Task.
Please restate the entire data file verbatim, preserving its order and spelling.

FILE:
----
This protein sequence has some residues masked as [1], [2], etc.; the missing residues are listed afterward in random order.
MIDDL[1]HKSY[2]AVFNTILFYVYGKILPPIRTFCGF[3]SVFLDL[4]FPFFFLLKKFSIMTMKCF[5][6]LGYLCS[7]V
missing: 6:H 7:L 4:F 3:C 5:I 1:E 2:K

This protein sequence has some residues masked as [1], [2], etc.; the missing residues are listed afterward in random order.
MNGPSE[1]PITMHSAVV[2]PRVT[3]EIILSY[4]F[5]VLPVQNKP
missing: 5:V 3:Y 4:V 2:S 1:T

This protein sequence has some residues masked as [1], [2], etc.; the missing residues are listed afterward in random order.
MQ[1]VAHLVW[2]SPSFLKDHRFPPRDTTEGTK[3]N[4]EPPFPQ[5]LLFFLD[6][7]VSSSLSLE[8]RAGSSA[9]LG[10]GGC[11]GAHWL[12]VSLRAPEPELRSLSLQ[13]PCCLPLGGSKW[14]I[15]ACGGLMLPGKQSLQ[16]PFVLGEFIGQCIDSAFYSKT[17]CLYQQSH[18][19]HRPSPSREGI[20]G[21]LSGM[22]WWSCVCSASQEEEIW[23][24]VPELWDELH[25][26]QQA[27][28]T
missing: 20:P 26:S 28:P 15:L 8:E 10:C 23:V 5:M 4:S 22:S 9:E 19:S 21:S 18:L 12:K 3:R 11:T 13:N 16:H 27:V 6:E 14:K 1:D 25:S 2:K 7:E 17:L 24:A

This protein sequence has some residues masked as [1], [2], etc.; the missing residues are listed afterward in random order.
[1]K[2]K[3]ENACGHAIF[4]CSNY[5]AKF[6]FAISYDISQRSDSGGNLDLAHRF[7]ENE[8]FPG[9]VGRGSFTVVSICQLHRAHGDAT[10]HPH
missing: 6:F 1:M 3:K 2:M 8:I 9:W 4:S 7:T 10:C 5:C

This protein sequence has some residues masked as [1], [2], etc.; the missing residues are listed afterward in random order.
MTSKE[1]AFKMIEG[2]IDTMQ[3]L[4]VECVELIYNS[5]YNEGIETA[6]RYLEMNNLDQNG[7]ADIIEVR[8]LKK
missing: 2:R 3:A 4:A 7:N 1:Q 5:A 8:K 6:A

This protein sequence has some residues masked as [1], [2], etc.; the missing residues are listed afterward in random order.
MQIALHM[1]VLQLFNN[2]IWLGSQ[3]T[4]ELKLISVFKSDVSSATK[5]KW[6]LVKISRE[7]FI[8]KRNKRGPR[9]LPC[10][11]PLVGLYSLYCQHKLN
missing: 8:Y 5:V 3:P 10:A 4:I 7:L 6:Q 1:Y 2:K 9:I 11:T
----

This protein sequence has some residues masked as [1], [2], etc.; the missing residues are listed afterward in random order.
MIDDL[1]HKSY[2]AVFNTILFYVYGKILPPIRTFCGF[3]SVFLDL[4]FPFFFLLKKFSIMTMKCF[5][6]LGYLCS[7]V
missing: 6:H 7:L 4:F 3:C 5:I 1:E 2:K

This protein sequence has some residues masked as [1], [2], etc.; the missing residues are listed afterward in random order.
MNGPSE[1]PITMHSAVV[2]PRVT[3]EIILSY[4]F[5]VLPVQNKP
missing: 5:V 3:Y 4:V 2:S 1:T

This protein sequence has some residues masked as [1], [2], etc.; the missing residues are listed afterward in random order.
MQ[1]VAHLVW[2]SPSFLKDHRFPPRDTTEGTK[3]N[4]EPPFPQ[5]LLFFLD[6][7]VSSSLSLE[8]RAGSSA[9]LG[10]GGC[11]GAHWL[12]VSLRAPEPELRSLSLQ[13]PCCLPLGGSKW[14]I[15]ACGGLMLPGKQSLQ[16]PFVLGEFIGQCIDSAFYSKT[17]CLYQQSH[18][19]HRPSPSREGI[20]G[21]LSGM[22]WWSCVCSASQEEEIW[23][24]VPELWDELH[25][26]QQA[27][28]T
missing: 20:P 26:S 28:P 15:L 8:E 10:C 23:V 5:M 4:S 22:S 9:E 19:S 21:S 18:L 12:K 3:R 11:T 13:N 16:H 27:V 6:E 14:K 1:D 25:S 2:K 7:E 17:L 24:A

This protein sequence has some residues masked as [1], [2], etc.; the missing residues are listed afterward in random order.
[1]K[2]K[3]ENACGHAIF[4]CSNY[5]AKF[6]FAISYDISQRSDSGGNLDLAHRF[7]ENE[8]FPG[9]VGRGSFTVVSICQLHRAHGDAT[10]HPH
missing: 6:F 1:M 3:K 2:M 8:I 9:W 4:S 7:T 10:C 5:C

This protein sequence has some residues masked as [1], [2], etc.; the missing residues are listed afterward in random order.
MTSKE[1]AFKMIEG[2]IDTMQ[3]L[4]VECVELIYNS[5]YNEGIETA[6]RYLEMNNLDQNG[7]ADIIEVR[8]LKK
missing: 2:R 3:A 4:A 7:N 1:Q 5:A 8:K 6:A

This protein sequence has some residues masked as [1], [2], etc.; the missing residues are listed afterward in random order.
MQIALHM[1]VLQLFNN[2]IWLGSQ[3]T[4]ELKLISVFKSDVSSATK[5]KW[6]LVKISRE[7]FI[8]KRNKRGPR[9]LPC[10][11]PLVGLYSLYCQHKLN
missing: 8:Y 5:V 3:P 10:A 4:I 7:L 6:Q 1:Y 2:K 9:I 11:T